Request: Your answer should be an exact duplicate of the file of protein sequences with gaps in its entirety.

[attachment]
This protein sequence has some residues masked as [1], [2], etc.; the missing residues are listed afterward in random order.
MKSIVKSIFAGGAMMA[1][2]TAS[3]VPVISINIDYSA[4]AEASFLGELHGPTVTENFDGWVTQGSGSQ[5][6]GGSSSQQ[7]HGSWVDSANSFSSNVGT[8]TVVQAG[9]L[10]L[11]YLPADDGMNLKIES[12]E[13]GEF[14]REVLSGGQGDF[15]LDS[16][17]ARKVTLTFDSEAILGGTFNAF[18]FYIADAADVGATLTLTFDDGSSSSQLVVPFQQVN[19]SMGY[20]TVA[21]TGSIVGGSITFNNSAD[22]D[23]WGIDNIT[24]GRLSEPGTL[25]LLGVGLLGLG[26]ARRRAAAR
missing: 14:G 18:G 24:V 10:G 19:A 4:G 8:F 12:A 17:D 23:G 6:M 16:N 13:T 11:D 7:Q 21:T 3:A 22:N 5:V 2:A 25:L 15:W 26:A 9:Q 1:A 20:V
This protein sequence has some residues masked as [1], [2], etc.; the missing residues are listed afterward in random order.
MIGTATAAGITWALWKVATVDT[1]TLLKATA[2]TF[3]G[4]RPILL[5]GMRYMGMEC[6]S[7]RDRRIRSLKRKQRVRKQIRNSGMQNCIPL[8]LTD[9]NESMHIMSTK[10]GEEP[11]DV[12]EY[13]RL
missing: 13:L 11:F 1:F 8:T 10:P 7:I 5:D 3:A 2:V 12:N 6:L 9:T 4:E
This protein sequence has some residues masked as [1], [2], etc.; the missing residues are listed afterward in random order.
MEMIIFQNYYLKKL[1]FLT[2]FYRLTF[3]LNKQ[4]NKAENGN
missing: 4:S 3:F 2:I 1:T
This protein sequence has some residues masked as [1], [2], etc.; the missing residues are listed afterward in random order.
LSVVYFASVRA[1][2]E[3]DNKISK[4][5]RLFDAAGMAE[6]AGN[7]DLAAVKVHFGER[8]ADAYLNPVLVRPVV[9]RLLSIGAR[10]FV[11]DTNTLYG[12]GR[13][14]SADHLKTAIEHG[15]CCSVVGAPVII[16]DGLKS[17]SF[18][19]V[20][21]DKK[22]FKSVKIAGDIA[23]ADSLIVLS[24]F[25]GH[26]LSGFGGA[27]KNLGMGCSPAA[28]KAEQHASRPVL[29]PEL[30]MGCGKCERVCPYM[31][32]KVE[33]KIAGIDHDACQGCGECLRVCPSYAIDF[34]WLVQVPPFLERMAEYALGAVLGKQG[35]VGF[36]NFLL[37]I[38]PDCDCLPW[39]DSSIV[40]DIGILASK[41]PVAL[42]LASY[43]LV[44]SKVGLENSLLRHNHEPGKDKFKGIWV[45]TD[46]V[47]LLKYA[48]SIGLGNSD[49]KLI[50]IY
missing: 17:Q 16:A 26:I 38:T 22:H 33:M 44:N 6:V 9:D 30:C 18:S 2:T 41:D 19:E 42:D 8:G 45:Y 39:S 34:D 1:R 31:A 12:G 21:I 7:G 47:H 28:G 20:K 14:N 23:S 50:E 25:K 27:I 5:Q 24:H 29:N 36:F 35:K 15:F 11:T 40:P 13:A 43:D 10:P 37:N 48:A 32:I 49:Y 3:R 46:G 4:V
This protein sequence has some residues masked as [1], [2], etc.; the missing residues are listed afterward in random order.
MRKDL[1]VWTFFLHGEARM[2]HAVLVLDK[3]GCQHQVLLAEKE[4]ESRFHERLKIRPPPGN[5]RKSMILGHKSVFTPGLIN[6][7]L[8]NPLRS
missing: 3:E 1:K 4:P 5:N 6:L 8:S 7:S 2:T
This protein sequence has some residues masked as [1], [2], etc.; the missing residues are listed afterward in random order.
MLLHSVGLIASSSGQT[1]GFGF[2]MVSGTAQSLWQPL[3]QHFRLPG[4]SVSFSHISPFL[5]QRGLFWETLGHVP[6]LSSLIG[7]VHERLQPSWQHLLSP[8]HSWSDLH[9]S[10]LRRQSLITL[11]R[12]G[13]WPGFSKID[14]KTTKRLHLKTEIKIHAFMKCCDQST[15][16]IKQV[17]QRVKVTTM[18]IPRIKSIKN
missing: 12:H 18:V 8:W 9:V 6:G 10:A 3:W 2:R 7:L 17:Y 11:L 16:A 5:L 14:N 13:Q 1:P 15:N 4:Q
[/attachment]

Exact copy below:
This protein sequence has some residues masked as [1], [2], etc.; the missing residues are listed afterward in random order.
MKSIVKSIFAGGAMMA[1][2]TAS[3]VPVISINIDYSA[4]AEASFLGELHGPTVTENFDGWVTQGSGSQ[5][6]GGSSSQQ[7]HGSWVDSANSFSSNVGT[8]TVVQAG[9]L[10]L[11]YLPADDGMNLKIES[12]E[13]GEF[14]REVLSGGQGDF[15]LDS[16][17]ARKVTLTFDSEAILGGTFNAF[18]FYIADAADVGATLTLTFDDGSSSSQLVVPFQQVN[19]SMGY[20]TVA[21]TGSIVGGSITFNNSAD[22]D[23]WGIDNIT[24]GRLSEPGTL[25]LLGVGLLGLG[26]ARRRAAAR
missing: 14:G 18:G 24:V 10:G 19:A 4:G 8:F 12:A 17:D 23:G 6:M 16:N 13:T 11:D 7:Q 21:T 3:A 22:N 5:V 2:A 25:L 15:W 26:A 9:Q 1:A 20:V
This protein sequence has some residues masked as [1], [2], etc.; the missing residues are listed afterward in random order.
MIGTATAAGITWALWKVATVDT[1]TLLKATA[2]TF[3]G[4]RPILL[5]GMRYMGMEC[6]S[7]RDRRIRSLKRKQRVRKQIRNSGMQNCIPL[8]LTD[9]NESMHIMSTK[10]GEEP[11]DV[12]EY[13]RL
missing: 13:L 11:F 1:F 8:T 10:P 7:I 5:D 3:A 2:V 12:N 6:L 9:T 4:E
This protein sequence has some residues masked as [1], [2], etc.; the missing residues are listed afterward in random order.
MEMIIFQNYYLKKL[1]FLT[2]FYRLTF[3]LNKQ[4]NKAENGN
missing: 4:S 3:F 2:I 1:T
This protein sequence has some residues masked as [1], [2], etc.; the missing residues are listed afterward in random order.
LSVVYFASVRA[1][2]E[3]DNKISK[4][5]RLFDAAGMAE[6]AGN[7]DLAAVKVHFGER[8]ADAYLNPVLVRPVV[9]RLLSIGAR[10]FV[11]DTNTLYG[12]GR[13][14]SADHLKTAIEHG[15]CCSVVGAPVII[16]DGLKS[17]SF[18][19]V[20][21]DKK[22]FKSVKIAGDIA[23]ADSLIVLS[24]F[25]GH[26]LSGFGGA[27]KNLGMGCSPAA[28]KAEQHASRPVL[29]PEL[30]MGCGKCERVCPYM[31][32]KVE[33]KIAGIDHDACQGCGECLRVCPSYAIDF[34]WLVQVPPFLERMAEYALGAVLGKQG[35]VGF[36]NFLL[37]I[38]PDCDCLPW[39]DSSIV[40]DIGILASK[41]PVAL[42]LASY[43]LV[44]SKVGLENSLLRHNHEPGKDKFKGIWV[45]TD[46]V[47]LLKYA[48]SIGLGNSD[49]KLI[50]IY
missing: 17:Q 16:A 26:I 38:T 22:H 33:M 44:N 6:V 9:D 30:C 18:S 2:T 41:D 19:E 42:D 8:G 45:Y 39:S 34:D 1:R 31:A 12:G 21:I 7:G 47:H 28:G 20:K 14:N 23:S 50:E 25:K 27:I 5:Q 24:H 29:N 36:F 35:K 15:F 11:T 40:P 13:A 43:D 10:P 37:N 48:A 32:I 49:Y 3:R 46:G 4:V
This protein sequence has some residues masked as [1], [2], etc.; the missing residues are listed afterward in random order.
MRKDL[1]VWTFFLHGEARM[2]HAVLVLDK[3]GCQHQVLLAEKE[4]ESRFHERLKIRPPPGN[5]RKSMILGHKSVFTPGLIN[6][7]L[8]NPLRS
missing: 3:E 1:K 4:P 5:N 6:L 8:S 7:S 2:T
This protein sequence has some residues masked as [1], [2], etc.; the missing residues are listed afterward in random order.
MLLHSVGLIASSSGQT[1]GFGF[2]MVSGTAQSLWQPL[3]QHFRLPG[4]SVSFSHISPFL[5]QRGLFWETLGHVP[6]LSSLIG[7]VHERLQPSWQHLLSP[8]HSWSDLH[9]S[10]LRRQSLITL[11]R[12]G[13]WPGFSKID[14]KTTKRLHLKTEIKIHAFMKCCDQST[15][16]IKQV[17]QRVKVTTM[18]IPRIKSIKN
missing: 12:H 18:V 8:W 9:V 6:G 10:A 3:W 2:R 7:L 17:Y 11:L 16:A 5:L 14:N 13:Q 1:P 15:N 4:Q